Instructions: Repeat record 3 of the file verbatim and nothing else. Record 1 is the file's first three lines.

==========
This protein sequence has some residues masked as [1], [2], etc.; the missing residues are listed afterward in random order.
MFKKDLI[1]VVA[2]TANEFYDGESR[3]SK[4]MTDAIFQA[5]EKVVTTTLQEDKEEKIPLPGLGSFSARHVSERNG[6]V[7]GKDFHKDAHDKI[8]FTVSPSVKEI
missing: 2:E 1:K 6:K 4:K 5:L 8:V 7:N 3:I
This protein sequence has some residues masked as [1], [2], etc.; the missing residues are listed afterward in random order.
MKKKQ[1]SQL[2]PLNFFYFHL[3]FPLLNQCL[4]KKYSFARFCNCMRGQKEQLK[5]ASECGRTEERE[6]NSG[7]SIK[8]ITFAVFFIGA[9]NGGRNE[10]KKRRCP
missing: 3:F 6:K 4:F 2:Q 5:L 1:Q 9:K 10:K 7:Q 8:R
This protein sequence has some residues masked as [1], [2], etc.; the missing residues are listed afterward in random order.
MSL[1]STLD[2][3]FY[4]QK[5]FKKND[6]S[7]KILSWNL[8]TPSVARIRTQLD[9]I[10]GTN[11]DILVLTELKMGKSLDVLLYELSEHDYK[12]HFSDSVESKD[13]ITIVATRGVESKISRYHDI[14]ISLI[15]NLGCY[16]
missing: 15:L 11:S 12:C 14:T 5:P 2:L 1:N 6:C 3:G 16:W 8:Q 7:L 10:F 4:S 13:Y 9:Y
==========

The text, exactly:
This protein sequence has some residues masked as [1], [2], etc.; the missing residues are listed afterward in random order.
MSL[1]STLD[2][3]FY[4]QK[5]FKKND[6]S[7]KILSWNL[8]TPSVARIRTQLD[9]I[10]GTN[11]DILVLTELKMGKSLDVLLYELSEHDYK[12]HFSDSVESKD[13]ITIVATRGVESKISRYHDI[14]ISLI[15]NLGCY[16]
missing: 15:L 11:S 12:C 14:T 5:P 2:L 1:N 6:C 3:G 16:W 8:Q 7:L 10:F 4:S 13:Y 9:Y